There are so many perks to riding a motorcycle—obviously—as over 400,000 of them are registered to enthusiasts and commuters in Texas. Along with the fresh air, motorcyclists enjoy a camaraderie with other likeminded souls, all engaged in the perception of freedom that traveling on two wheels offers. But safety must come first, and while defensive driving is a priority, protective gear must be also. This means wearing durable and reinforced clothing such as pants and a good jacket. Sturdy riding boots are in order, along with gloves to protect the hands and fingers.
The helmet, ever controversial within the US when it comes to motorcycle laws, is required for anyone under the age of 21 who is riding a motorcycle. Individuals over 21 can forgo the helmet, but must have completed an accredited safety course or have insurance as stated by the Texas Department of Public Safety:
“Former law required a person be covered with a minimum of $10,000 in health insurance for injuries incurred in a motorcycle accident to be eligible for an exception for the offense of operating or riding a motorcycle without a helmet. The law removes that minimum amount. The law requires the Texas Department of Insurance to prescribe a standard proof of health insurance for issuance to persons who are at least 21 years of age and covered by an applicable health insurance plan. ‘Health insurance plan’ means an individual, group, blanket, or franchise insurance policy, insurance agreement, evidence of coverage, group hospital services contract, health maintenance organization membership, or employee benefit plan that provides benefits for health care services or for medical or surgical expenses incurred as a result of an accident. Read Texas Administrative Code §21.5201 (c)(1)(2) for details on requirements for health insurance plan providers; basically, they must either add the words "Motorcycle Health" to the insurance card or supply a letter with the same basic information as the card to include the words ‘Motorcycle Health: Standard Proof of Health Insurance.’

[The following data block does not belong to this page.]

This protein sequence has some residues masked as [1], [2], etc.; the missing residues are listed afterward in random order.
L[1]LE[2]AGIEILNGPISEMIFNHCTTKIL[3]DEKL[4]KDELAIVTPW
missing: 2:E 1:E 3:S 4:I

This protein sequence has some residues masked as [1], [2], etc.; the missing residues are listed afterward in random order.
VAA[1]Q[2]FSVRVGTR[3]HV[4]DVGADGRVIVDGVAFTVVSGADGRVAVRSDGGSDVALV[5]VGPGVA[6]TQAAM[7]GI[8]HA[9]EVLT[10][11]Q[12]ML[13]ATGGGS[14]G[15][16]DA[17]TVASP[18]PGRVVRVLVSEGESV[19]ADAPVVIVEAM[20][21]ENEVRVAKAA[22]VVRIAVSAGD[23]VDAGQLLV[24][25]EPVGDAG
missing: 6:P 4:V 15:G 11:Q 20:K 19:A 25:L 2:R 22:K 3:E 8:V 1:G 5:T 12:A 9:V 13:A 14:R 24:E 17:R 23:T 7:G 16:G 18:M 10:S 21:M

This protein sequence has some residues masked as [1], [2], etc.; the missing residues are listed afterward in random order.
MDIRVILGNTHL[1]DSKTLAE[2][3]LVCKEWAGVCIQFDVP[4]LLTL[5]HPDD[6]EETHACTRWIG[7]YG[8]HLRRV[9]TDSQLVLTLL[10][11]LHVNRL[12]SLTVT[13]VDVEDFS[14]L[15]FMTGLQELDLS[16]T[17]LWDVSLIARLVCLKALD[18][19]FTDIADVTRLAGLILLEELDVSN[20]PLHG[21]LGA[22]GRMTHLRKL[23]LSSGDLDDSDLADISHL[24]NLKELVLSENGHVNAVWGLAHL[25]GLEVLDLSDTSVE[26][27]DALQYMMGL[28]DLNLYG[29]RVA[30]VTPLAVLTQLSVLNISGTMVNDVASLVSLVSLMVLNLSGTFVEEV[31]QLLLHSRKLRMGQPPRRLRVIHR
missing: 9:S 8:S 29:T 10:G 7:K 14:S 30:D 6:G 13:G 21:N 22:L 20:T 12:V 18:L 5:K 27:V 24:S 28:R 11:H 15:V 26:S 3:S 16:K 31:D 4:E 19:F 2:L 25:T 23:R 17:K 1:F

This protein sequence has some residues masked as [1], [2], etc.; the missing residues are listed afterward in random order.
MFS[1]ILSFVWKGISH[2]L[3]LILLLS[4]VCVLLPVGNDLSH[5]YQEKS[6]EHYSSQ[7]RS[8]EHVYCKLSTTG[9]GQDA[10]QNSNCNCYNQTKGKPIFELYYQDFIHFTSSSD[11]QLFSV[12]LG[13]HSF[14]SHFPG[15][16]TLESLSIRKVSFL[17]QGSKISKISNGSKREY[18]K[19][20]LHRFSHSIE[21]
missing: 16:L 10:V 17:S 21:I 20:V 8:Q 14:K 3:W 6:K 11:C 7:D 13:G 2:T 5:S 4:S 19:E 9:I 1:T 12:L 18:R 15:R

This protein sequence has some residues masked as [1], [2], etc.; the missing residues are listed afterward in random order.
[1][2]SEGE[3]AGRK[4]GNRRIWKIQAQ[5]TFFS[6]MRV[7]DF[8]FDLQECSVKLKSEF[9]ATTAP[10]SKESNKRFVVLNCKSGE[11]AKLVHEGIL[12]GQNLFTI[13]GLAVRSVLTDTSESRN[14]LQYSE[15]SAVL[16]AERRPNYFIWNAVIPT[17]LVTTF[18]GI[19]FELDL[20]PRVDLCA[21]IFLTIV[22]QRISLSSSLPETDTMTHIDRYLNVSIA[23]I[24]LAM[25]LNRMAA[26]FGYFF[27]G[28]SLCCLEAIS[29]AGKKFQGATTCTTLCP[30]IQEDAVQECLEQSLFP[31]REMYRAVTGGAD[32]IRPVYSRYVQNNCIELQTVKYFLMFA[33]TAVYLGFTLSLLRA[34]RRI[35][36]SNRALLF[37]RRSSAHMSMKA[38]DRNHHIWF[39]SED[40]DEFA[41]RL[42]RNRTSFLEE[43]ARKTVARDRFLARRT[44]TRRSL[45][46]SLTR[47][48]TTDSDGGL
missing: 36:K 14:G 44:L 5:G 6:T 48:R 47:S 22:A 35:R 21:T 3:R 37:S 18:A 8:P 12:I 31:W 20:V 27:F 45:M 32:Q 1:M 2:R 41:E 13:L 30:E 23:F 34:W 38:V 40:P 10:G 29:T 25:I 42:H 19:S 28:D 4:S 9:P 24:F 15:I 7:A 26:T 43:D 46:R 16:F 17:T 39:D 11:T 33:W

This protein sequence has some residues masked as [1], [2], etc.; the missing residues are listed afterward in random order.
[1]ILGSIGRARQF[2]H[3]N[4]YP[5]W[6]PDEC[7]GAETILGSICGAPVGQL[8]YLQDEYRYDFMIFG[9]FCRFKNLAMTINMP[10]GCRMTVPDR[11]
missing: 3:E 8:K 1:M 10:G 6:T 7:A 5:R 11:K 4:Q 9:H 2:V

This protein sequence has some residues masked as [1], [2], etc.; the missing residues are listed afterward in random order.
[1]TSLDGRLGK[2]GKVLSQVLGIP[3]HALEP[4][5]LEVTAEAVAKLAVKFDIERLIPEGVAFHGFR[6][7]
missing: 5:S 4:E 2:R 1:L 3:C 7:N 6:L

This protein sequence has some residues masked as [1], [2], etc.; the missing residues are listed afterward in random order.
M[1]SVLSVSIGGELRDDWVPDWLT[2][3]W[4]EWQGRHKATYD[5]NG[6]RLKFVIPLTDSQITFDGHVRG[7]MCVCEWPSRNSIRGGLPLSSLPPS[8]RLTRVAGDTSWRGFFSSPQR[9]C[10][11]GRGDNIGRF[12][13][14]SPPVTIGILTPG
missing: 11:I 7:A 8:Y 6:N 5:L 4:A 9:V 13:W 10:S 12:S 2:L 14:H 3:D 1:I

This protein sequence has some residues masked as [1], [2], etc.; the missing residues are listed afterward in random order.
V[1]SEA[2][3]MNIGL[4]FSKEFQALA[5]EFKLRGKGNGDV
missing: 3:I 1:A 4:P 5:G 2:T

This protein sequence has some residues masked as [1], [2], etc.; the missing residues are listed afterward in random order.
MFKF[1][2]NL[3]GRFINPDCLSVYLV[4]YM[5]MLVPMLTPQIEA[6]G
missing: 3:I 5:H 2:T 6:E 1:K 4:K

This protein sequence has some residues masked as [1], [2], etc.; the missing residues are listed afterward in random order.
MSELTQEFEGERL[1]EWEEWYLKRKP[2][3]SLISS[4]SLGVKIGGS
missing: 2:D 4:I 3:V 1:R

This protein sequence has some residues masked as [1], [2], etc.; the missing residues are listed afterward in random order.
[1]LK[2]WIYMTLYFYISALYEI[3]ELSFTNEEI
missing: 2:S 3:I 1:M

Although you may enjoy the freedom of riding without a helmet, consider the serious consequences of having an accident and suffering a terrible concussion or a traumatic brain injury. The TBI is especially serious as it can lead to long-term issues like memory loss, ongoing pain, brain damage, and more. Road rash, contusions, and facial fractures may occur if you are in a crash without a helmet also.
If you have been injured in an accident due to the negligence of others, this is not the time to go it alone! Please call the law offices of Andrew ‘Pike’ Piekalkiewicz, PLLC as soon as possible at (713) 748-7453 for a no obligation case review.